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Old 04-28-2016, 02:10 PM   #21
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This could get very informative! The whole harshness, rough ride, thing has been stuck in my head for several years as folks have tried lifts and spring changes, etc and the net results just don't add up for me. If you plotted the results on a chart, it would probably look like a shotgun blast instead of a pattern.

At least in the newer Chevies, I do think there are two spots that might significantly increase noise when you do the lift to stock height. In the front of a stock Roadtrek, the suspension is almost on the bump stops, as we have seen pictures of several of them. It is a beehive bump stop, which is like a Tibren, so it is really a very progressive rate spring rather than a pure stop. It is also probably urethane, which is a pretty highly damped material. When you hit a bump, a large portion of the impact is going to be taken up by the bump stop instead of the spring and shock, so it will likely be a bunch quieter than taking all the hit on the spring and shock like it does once lifted away from the bump stop.

In the rear of the Chevies they use a huge overload leaf on a moderate sized multileaf spring set. In stock form Roadtreks are compressed enough that the overload spring is in contact all the time, giving a very progressive, stiff rear ride. When we add airbags to the rear to get the height back to where it belongs, it lifts the van off of the overload leaf by an amount. Most of us have seen in the 1/8" range of clearance between the overload and rest of the spring stack. I think this smooths things out a bit because the airbags don't transmit sound as much as solid springs, are less progressive and they have picked up a portion of the load and impact. But on big bumps, I think you also get a "slap" when the overload leafs contact the rest of the spring. The only padding between them is a thin piece of very hard plastic, it appears. Of course, this also limits the amount of gain you get from the less progressive airbags, also. When we were doing the rear axle change last spring, I decided to do a little test to see if getting the overload further away from the rest of the spring would improve the range of improved travel in the rear. I took off the overload leafs (easy) and took them to a spring shop to be dearched a little. I arbitrarily picked 1/4" less arch. Once done, we could immediately notice a "smoother" ride. It did feel like we got more travel on bigger bumps and also got quieter. At the time, I had considered the quieter being possible, but if showed up noticeably. I do think it is a smoother ride, but I also now wonder how much of that is perception because it also got quieter. We currently carry about 30-40% of our rear weight on the airbags, so it is a significant amount.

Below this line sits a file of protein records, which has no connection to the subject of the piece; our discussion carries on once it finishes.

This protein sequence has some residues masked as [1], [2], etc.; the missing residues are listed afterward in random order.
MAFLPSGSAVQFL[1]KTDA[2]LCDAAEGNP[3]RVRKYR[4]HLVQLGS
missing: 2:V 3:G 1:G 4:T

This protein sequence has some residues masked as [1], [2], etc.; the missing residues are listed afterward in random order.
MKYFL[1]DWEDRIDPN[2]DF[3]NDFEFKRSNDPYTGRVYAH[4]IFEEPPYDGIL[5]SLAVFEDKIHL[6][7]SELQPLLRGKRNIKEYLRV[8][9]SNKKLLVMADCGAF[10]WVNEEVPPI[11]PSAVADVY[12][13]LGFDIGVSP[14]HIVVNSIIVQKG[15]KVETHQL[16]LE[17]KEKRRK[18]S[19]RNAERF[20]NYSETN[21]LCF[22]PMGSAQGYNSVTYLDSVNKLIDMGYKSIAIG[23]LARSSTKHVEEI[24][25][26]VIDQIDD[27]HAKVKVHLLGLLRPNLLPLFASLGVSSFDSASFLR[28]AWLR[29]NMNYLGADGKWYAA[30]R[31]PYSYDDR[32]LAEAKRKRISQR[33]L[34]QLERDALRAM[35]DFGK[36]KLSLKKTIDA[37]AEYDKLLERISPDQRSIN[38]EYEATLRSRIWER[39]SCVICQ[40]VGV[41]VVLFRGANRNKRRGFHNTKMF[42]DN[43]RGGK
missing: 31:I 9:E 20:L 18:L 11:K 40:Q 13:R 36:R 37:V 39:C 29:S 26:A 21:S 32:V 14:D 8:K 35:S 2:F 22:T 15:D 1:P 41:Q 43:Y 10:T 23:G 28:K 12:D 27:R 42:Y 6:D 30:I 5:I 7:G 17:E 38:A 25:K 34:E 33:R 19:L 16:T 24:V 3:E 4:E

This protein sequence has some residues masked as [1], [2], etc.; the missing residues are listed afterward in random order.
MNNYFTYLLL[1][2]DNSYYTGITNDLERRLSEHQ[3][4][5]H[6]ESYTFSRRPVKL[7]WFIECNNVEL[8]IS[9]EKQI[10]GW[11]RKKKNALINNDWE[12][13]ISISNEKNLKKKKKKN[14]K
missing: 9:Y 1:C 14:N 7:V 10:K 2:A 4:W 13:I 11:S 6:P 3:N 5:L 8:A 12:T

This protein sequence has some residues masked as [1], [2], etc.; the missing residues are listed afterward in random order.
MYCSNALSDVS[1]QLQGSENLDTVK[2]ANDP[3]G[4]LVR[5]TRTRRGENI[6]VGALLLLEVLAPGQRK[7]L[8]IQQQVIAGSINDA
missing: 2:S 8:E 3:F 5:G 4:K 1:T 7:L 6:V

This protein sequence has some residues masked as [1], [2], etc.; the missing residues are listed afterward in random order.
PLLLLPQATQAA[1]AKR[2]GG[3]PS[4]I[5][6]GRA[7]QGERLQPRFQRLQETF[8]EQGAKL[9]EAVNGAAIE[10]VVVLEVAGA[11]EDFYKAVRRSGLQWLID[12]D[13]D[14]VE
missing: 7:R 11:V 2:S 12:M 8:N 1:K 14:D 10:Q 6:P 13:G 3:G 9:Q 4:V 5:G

I hope some more people do the earplug test if they feel their vans have gotten very rough riding. It would be interesting to see if this affects everyone, or just some people.
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Old 04-28-2016, 09:04 PM   #22
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Have you guys weighed your vans at all? I just had mine weighed, 6200! About 1200 more then a standard passenger van.
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Old 04-28-2016, 09:51 PM   #23
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Quote:
Originally Posted by etbike View Post
Have you guys weighed your vans at all? I just had mine weighed, 6200! About 1200 more then a standard passenger van.
Rear at 5250#

Front at 4230#

Not heavily loaded at the time. GVWR is 9600# on ours.
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Old 04-28-2016, 10:14 PM   #24
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A while back mine was:

Front: 4040 lbs
Rear: 4780 lbs

GVWR is 9500 for this van.

I haven't had it weighed with the new cargo box & there's maybe another 120lbs of batteries on board.
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Old 05-03-2016, 05:16 PM   #25
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Where can I find the 03 up coil spring replacement instructions you used?
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Old 05-03-2016, 05:58 PM   #26
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Ours came from Tufftruck, but they have quit supplying them because they got tired of complaints of harsh ride. This is where a lot of the variation in opinions has come from, as Tufftruck have been a large proportion of the spring changes done. I don't know of a spring being offered that is the same as the old Tufftruck. Their current offerings are different so I have no idea what results you would get.